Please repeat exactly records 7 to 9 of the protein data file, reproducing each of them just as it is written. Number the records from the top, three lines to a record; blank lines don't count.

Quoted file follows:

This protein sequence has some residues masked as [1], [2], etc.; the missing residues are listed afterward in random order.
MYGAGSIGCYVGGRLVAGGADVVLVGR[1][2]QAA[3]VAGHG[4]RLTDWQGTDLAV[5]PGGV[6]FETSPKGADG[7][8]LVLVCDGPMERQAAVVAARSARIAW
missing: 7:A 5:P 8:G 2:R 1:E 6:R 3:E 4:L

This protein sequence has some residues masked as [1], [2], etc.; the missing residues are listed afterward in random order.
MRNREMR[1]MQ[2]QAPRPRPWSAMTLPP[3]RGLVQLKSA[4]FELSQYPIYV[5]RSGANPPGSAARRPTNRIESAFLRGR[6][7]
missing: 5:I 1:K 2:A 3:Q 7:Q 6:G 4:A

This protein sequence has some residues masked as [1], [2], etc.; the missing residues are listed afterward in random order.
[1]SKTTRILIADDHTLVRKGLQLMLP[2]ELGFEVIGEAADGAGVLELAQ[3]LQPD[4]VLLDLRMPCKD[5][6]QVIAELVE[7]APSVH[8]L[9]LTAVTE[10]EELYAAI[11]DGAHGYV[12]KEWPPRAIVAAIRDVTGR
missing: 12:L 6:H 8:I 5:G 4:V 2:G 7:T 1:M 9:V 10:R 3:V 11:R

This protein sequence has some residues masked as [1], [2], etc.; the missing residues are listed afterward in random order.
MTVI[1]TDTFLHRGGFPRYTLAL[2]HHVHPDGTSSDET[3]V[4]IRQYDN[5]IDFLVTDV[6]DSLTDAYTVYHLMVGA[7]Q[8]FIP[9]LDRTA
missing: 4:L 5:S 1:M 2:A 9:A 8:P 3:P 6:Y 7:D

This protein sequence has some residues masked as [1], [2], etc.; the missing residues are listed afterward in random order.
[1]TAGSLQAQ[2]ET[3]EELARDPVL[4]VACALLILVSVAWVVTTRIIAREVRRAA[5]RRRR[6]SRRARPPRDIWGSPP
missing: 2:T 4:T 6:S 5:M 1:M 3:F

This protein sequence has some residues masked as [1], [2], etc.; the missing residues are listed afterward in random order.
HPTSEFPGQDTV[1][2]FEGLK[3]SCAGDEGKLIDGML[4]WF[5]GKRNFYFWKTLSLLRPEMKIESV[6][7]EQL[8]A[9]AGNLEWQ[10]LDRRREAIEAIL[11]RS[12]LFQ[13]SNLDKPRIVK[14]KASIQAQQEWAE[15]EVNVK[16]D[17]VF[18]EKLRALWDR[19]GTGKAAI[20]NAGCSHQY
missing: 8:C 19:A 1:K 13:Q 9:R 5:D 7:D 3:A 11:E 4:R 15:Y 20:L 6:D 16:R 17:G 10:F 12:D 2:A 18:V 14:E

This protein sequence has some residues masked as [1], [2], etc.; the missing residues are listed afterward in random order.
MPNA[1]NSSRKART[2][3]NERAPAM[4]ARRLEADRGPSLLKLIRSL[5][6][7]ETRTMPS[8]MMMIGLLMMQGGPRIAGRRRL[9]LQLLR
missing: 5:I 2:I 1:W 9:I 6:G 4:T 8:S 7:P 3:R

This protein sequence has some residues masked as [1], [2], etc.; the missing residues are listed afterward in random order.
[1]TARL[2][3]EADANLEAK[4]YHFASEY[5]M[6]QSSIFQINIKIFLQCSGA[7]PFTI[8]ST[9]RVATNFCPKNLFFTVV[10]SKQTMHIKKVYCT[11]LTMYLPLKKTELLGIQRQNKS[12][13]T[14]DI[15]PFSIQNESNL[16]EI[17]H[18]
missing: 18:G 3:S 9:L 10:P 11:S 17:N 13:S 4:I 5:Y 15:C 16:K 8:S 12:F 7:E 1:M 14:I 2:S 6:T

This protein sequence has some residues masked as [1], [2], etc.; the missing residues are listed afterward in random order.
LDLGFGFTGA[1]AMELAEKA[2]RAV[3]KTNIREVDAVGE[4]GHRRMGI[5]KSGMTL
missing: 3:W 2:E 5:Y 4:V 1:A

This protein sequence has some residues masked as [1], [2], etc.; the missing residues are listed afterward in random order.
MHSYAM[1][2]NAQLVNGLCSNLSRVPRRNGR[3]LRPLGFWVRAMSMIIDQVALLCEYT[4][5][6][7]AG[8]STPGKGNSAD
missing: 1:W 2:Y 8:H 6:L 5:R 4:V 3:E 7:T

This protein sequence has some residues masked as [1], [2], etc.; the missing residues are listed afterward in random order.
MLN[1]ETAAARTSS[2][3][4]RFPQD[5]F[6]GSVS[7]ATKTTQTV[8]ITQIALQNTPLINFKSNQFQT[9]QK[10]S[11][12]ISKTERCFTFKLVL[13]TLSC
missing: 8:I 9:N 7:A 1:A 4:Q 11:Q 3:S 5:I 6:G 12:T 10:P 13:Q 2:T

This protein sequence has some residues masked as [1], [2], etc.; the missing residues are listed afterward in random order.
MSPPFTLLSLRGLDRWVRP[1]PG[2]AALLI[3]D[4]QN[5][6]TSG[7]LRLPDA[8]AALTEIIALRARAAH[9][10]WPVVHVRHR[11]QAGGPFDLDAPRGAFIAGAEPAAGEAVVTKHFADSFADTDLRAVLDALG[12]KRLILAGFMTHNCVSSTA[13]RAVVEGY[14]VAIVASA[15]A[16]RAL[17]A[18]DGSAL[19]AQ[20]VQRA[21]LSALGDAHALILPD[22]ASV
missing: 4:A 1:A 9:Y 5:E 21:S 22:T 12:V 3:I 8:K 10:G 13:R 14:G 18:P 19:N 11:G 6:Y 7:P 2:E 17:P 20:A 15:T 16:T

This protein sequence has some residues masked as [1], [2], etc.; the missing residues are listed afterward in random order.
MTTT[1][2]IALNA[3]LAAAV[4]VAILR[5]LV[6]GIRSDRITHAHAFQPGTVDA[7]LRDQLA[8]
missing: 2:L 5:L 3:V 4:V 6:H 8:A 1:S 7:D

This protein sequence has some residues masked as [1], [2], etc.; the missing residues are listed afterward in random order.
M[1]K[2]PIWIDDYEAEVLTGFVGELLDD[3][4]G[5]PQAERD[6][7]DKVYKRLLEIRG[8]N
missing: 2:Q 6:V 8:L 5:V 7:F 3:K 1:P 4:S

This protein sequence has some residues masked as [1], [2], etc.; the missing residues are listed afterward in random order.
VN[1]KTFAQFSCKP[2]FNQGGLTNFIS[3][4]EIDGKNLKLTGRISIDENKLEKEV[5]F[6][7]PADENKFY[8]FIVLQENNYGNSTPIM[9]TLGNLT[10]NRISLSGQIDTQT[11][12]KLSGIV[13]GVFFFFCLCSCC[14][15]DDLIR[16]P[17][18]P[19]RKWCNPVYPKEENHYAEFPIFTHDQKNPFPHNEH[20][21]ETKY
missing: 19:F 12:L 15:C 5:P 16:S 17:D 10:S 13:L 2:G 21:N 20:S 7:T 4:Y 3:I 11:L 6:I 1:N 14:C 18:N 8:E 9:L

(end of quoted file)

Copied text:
This protein sequence has some residues masked as [1], [2], etc.; the missing residues are listed afterward in random order.
MPNA[1]NSSRKART[2][3]NERAPAM[4]ARRLEADRGPSLLKLIRSL[5][6][7]ETRTMPS[8]MMMIGLLMMQGGPRIAGRRRL[9]LQLLR
missing: 5:I 2:I 1:W 9:I 6:G 4:T 8:S 7:P 3:R

This protein sequence has some residues masked as [1], [2], etc.; the missing residues are listed afterward in random order.
[1]TARL[2][3]EADANLEAK[4]YHFASEY[5]M[6]QSSIFQINIKIFLQCSGA[7]PFTI[8]ST[9]RVATNFCPKNLFFTVV[10]SKQTMHIKKVYCT[11]LTMYLPLKKTELLGIQRQNKS[12][13]T[14]DI[15]PFSIQNESNL[16]EI[17]H[18]
missing: 18:G 3:S 9:L 10:P 11:S 17:N 13:S 4:I 5:Y 15:C 16:K 8:S 12:F 7:E 1:M 14:I 2:S 6:T

This protein sequence has some residues masked as [1], [2], etc.; the missing residues are listed afterward in random order.
LDLGFGFTGA[1]AMELAEKA[2]RAV[3]KTNIREVDAVGE[4]GHRRMGI[5]KSGMTL
missing: 3:W 2:E 5:Y 4:V 1:A